Huffington Post: Tests Show Monsanto Weed Killer in Cheerios, Other Popular Foods

Tests Show Monsanto Weed Killer in Cheerios, Other Popular Foods
Independent testing on an array of popular American food products found many samples contained residue levels of the weed killer called glyphosate, leading the nonprofit organization behind the testing to call for corporate and regulatory action to address consumer safety concerns.
The herbicide residues were found in cookies, crackers, popular cold cereals and chips commonly consumed by children and adults, according to Food Democracy Now and the group’s “Detox Project,” which arranged for the testing at the San Francisco-based Anresco lab. Anresco uses liquid chromatography tandem mass spectrometry (LC-MS/MS), a method widely considered by the scientific community and regulators as the most reliable for analyzing glyphosate residues. The groups issued a report Monday that details the findings.
The announcement of the private tests comes as the Food and Drug Administration (FDA) is struggling with its own efforts to analyze how much of the herbicide residues might be present in certain foods. Though the FDA routinely tests foods for other pesticide residues, it never tested for glyphosate until this year. The testing for glyphosate residues was recently suspended, however. Glyphosate is under particular scrutiny now because last year the World Health Organization’s International Agency for Research on Cancer (IARC) classified it as a probable human carcinogen. Glyphosate is the world’s most widely used herbicide and is the key ingredient in Monsanto Co.’s branded Roundup, as well as in hundreds of other products. The Environmental Protection Agency is now finalizing a risk assessment for glyphosate to determine if future use should be limited.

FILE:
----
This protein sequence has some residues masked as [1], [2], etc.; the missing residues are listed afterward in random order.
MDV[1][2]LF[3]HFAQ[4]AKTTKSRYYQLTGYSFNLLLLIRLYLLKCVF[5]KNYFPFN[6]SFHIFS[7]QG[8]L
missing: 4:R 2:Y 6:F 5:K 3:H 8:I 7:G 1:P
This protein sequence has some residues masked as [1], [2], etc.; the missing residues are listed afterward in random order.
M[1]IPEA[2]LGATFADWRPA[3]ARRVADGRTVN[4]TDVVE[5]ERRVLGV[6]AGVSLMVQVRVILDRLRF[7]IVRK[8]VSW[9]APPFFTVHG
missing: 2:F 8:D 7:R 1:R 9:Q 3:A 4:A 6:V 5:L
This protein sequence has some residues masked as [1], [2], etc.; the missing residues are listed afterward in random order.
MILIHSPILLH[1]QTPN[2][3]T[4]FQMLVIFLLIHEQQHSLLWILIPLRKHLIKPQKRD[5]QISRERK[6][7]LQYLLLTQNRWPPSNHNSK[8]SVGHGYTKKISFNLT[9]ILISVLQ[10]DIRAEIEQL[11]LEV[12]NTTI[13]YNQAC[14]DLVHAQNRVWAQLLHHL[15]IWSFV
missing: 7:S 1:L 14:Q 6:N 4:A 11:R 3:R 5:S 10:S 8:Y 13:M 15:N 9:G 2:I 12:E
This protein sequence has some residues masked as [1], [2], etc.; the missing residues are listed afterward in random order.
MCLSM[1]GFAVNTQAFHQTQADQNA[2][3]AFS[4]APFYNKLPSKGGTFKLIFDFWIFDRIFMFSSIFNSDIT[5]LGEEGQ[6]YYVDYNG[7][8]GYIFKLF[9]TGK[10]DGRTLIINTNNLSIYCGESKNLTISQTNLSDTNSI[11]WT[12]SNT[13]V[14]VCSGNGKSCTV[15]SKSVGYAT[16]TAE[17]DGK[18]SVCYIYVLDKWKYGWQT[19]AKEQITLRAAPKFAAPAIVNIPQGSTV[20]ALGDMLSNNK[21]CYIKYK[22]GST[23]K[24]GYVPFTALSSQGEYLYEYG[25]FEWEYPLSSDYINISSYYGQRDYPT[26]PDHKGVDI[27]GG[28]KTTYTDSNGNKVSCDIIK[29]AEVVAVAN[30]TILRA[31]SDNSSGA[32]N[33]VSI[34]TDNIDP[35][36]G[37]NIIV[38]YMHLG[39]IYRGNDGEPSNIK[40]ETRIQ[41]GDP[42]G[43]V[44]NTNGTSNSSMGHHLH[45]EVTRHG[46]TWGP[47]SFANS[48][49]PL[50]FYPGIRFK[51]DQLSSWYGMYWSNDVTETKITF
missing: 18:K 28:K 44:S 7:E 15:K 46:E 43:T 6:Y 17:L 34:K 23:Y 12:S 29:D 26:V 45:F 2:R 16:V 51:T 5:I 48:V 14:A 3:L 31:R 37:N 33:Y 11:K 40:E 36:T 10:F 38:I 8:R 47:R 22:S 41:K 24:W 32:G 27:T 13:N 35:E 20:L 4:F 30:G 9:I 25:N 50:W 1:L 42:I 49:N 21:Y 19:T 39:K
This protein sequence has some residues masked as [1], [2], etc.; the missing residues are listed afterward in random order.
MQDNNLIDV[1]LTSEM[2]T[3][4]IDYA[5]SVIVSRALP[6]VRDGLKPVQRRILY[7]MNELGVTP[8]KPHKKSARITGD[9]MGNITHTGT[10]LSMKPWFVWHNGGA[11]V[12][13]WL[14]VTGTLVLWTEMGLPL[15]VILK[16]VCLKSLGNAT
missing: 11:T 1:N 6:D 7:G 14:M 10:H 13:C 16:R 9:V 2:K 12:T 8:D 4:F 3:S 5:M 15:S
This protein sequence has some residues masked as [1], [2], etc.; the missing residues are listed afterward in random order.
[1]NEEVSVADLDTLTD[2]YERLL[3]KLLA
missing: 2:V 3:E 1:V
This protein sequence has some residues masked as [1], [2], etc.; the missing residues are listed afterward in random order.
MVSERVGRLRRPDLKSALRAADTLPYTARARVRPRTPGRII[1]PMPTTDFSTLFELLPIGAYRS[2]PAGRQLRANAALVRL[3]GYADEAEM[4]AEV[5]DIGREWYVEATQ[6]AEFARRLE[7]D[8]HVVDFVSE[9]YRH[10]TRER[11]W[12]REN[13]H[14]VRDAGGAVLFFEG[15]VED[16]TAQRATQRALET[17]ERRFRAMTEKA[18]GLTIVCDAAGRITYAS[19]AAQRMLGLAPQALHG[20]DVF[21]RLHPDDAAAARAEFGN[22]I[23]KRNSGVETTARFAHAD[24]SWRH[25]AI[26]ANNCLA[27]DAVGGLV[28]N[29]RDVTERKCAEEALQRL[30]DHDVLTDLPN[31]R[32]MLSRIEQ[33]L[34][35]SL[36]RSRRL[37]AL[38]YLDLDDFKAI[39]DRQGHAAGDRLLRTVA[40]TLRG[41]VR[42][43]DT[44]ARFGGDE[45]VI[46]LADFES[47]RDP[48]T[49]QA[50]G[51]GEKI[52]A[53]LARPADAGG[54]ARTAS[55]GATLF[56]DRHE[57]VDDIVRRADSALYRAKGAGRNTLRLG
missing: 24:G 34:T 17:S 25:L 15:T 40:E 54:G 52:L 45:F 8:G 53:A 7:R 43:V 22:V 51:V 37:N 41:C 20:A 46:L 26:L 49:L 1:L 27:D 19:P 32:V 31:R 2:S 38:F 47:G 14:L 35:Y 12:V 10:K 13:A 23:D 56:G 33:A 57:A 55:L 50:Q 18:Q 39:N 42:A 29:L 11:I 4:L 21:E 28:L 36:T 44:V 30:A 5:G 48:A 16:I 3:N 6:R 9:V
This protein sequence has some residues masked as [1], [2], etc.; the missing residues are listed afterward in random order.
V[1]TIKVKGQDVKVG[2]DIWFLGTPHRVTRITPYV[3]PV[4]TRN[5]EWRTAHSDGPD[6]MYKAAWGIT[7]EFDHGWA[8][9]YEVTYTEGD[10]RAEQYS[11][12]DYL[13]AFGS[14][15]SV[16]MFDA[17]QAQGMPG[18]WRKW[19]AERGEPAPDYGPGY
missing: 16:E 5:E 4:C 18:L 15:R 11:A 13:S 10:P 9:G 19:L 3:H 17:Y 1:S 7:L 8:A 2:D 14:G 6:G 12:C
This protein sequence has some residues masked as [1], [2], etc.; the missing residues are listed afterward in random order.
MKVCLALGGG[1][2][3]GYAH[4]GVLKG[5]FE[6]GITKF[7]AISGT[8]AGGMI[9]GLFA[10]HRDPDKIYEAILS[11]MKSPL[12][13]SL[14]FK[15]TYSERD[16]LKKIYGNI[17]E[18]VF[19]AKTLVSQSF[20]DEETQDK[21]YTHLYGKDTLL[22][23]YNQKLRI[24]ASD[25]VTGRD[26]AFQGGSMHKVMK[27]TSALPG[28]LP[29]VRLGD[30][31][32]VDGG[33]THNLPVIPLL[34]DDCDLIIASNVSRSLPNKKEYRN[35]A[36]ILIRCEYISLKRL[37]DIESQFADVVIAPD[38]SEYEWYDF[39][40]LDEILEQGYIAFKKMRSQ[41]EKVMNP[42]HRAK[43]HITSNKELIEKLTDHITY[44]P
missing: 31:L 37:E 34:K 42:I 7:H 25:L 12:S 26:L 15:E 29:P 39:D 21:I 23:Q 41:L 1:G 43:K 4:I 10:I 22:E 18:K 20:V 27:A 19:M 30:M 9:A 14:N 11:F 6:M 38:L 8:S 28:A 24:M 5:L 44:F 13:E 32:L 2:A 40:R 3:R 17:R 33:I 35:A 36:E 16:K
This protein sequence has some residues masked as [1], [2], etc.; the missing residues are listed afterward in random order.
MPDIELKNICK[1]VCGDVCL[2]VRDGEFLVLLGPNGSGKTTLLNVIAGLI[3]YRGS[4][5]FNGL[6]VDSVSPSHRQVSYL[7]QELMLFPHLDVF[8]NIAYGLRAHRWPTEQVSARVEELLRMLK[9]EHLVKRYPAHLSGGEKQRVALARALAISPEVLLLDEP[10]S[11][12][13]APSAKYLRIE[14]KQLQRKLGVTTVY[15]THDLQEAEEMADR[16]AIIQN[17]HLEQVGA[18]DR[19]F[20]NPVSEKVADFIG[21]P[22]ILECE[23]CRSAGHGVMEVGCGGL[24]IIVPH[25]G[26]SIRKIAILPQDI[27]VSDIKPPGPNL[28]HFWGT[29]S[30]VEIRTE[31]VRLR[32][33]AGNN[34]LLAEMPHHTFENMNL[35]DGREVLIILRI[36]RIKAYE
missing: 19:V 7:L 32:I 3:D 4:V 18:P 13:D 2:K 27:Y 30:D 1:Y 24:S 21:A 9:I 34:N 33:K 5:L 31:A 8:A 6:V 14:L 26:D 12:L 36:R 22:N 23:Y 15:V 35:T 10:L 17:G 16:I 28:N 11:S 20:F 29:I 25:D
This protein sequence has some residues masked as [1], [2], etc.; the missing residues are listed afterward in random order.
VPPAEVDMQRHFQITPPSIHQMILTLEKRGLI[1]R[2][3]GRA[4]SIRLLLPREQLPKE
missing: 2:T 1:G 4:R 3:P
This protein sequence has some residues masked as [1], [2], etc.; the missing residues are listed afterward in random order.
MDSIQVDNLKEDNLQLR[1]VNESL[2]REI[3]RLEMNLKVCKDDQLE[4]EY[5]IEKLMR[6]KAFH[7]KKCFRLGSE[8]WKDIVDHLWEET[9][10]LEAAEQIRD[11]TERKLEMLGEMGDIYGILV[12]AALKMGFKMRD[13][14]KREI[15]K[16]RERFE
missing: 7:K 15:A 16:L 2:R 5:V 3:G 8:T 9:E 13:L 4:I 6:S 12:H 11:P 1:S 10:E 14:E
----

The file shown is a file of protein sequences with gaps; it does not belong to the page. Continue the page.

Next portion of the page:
The tests conducted by Anresco were done on 29 foods commonly found on grocery store shelves. Glyphosate residues were found in General Mills’ Cheerios at 1,125.3 parts per billion (ppb), in Kashi soft-baked oatmeal dark chocolate cookies at 275.57 ppb, and in Ritz Crackers at 270.24 ppb, according to the report. Different levels were found in Kellogg’s Special K cereal, Triscuit Crackers and several other products. The report noted that for some of the findings, the amounts were “rough estimates at best and may not represent an accurate representation of the sample.” The food companies did not respond to a request for comment.
The EPA sets a “maximum residue limit” (MRL), also known as a tolerance, for pesticide residues on food commodities, like corn and soybeans. MRLs for glyphosate vary depending upon the commodity. Finished food products like those tested at Anresco might contain ingredients from many different commodities.

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